Because I used my iPhone to snap the photos (and because I refuse to pay monthly for photoshop / didn’t want to spend hours editing), I used 2 iPhone apps for editing my photos: VSCO and Snapseed.

I used VSCO to bump up the exposure, contrast, and saturation a smidge (because I really didn’t have enough light when I shot).

Then I used Snapseed to edit out the light switch in the background (with one tap!) and to brighten the background until it was pure white.

 How I used 2 iPhone apps to edit my brand photos to look professional for my website.

Lastly, after all that hard work, you don’t want to just throw those photos on your site without optimizing them because that’ll slow your site loading speed down.

First, export them at an appropriate size for where you’ll be using them (background banners do well at about 1600px wide and 600px tall).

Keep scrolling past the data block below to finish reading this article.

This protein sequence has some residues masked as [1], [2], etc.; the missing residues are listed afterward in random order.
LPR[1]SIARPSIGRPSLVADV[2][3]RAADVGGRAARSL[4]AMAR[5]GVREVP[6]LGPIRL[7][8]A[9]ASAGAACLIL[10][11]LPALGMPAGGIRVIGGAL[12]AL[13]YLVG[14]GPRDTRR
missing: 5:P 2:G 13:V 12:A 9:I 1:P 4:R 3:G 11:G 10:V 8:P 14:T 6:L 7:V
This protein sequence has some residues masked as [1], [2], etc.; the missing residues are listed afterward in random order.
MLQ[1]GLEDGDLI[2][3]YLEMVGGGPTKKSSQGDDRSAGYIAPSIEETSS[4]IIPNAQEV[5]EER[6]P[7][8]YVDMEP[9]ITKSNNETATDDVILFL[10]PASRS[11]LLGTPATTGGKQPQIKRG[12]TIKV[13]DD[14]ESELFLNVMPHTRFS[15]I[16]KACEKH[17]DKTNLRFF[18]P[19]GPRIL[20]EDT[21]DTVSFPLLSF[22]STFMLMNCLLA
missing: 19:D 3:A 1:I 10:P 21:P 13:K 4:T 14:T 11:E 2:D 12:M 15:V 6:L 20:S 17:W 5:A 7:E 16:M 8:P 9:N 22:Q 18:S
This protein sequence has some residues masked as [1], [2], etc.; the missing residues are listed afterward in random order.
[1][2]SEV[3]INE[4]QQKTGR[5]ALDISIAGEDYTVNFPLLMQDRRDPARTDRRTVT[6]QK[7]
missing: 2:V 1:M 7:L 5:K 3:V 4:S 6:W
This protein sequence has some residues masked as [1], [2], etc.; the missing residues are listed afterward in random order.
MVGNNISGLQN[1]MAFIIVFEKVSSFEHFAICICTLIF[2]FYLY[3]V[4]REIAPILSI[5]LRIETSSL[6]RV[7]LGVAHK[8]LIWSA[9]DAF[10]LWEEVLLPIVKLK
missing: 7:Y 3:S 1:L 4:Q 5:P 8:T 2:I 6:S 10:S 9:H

Then, don’t forget to run through an image optimizer like TinyJPG to keep your web pages speedy.

 Don't forget to optimize your photos for your website before uploading them.

And today marks the last official step of the #WebPrepChecklist series:

  1. Getting booked out with your website

  2. Defining your business goals for your site

  3. Researching your ideal client’s needs

  4. Finding your competitive edge and USP

  5. Discovering your brand values

  6. My foolproof method for writing & designing web pages

  7. Nailing your brand basics without hiring a designer

  8. How to prep, snap, and edit photos for your website – that's this post 😉